The cow’s gentle nature embodies the religion’s “do no harm” principle and forms part of the reason they are held in such high esteem. Ironically however, it is the humble cow that is at the root of widespread controversy and violence throughout India.
[caption id="attachment_5960" align="alignnone" width="3872"] A small herd of urban-dwelling cows inhabiting a street in Jaisalmer, India[/caption]
Cow slaughter is banned in 24 of 29 Indian states. Following the government’s recent crackdown on butchers in the northern and western states of Uttar Pradesh and Gujarat, restrictions have tightened further. The butchers are suspected of selling cow meat, instead of the permitted water buffalo meat.
As India’s largest meat-producing state, the beef ban comes at a great cost to many citizens in Uttar Pradesh who rely on the meat trade to make a living.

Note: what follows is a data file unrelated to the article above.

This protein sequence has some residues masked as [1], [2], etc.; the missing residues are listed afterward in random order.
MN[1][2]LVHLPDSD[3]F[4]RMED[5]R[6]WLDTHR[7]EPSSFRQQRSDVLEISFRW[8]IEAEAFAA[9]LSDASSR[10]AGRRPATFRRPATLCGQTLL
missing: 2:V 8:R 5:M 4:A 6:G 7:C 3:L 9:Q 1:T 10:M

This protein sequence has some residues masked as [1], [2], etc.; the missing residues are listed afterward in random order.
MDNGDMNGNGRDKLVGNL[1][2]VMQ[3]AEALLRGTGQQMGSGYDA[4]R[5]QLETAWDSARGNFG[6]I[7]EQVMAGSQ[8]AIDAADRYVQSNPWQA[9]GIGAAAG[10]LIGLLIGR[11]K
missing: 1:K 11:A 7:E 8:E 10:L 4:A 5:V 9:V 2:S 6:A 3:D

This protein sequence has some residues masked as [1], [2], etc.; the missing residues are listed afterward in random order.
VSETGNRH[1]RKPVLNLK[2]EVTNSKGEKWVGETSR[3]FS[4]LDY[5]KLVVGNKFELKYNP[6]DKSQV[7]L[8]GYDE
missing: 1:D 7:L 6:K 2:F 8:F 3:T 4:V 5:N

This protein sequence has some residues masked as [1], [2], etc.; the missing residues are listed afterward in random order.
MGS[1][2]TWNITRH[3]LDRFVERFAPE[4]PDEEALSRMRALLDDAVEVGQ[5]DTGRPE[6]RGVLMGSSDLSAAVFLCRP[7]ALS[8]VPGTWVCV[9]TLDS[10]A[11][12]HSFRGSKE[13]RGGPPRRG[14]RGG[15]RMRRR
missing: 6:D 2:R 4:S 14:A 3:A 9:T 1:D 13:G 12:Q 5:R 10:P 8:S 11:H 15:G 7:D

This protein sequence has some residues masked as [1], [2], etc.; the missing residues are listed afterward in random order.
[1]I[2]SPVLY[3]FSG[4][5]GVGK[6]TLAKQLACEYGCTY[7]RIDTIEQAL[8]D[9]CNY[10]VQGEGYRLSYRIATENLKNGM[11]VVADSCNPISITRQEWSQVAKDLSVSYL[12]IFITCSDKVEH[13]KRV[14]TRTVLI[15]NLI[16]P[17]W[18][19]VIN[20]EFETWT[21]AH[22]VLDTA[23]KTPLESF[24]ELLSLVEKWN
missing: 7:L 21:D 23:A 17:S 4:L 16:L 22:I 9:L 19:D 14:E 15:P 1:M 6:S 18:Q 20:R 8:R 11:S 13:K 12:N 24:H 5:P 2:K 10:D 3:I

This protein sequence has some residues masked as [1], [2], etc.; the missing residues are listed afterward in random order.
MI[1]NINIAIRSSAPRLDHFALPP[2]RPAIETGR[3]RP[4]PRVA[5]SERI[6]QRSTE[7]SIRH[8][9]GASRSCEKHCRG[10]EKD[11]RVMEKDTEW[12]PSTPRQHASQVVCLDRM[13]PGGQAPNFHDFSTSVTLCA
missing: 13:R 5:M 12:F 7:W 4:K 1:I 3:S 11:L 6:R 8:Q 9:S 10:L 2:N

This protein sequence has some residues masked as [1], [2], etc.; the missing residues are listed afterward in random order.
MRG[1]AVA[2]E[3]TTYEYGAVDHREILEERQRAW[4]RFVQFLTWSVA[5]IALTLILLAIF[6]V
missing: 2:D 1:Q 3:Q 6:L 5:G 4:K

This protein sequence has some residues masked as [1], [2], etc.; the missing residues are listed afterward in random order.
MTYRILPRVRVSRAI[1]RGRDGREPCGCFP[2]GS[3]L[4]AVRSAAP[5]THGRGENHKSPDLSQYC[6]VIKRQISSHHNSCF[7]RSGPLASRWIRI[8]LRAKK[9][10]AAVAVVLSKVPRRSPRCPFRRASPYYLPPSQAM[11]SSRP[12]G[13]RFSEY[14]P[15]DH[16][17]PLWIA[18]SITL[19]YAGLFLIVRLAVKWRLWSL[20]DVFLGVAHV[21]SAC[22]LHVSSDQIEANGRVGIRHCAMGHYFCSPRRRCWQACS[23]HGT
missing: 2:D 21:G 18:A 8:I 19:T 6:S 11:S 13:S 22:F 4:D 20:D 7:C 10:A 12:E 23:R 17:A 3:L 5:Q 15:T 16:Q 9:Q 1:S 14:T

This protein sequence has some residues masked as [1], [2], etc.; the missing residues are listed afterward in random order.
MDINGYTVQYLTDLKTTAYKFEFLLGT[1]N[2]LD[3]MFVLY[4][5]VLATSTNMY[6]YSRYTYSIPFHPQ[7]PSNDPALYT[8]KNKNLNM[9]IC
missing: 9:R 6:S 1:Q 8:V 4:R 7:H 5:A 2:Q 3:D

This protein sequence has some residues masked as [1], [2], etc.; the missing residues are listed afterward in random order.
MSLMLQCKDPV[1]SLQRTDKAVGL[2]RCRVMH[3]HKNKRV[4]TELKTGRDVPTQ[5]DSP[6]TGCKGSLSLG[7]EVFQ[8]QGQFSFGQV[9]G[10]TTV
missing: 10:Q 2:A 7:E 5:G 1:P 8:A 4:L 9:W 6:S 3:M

Since the election of right-wing chief minister Yogi Adityanath last month, hundreds of meat shops and slaughterhouses around the state have been forced to close. Most of the slaughterhouses are owned by Muslims, who make up 14 per cent of India’s population.
Authorities claim that the new restrictions are only aimed at shutting down illegal businesses, however locals believe they are being unfairly targeted. Even small shops selling only goat, sheep and chicken have been closed, despite these meats being legal to trade.
Many in Muslim communities have earnt their livelihoods through the meat trade for decades and do not have any other skills to make money. Already poor before the new restrictions, these families now face even greater hardship and uncertainty.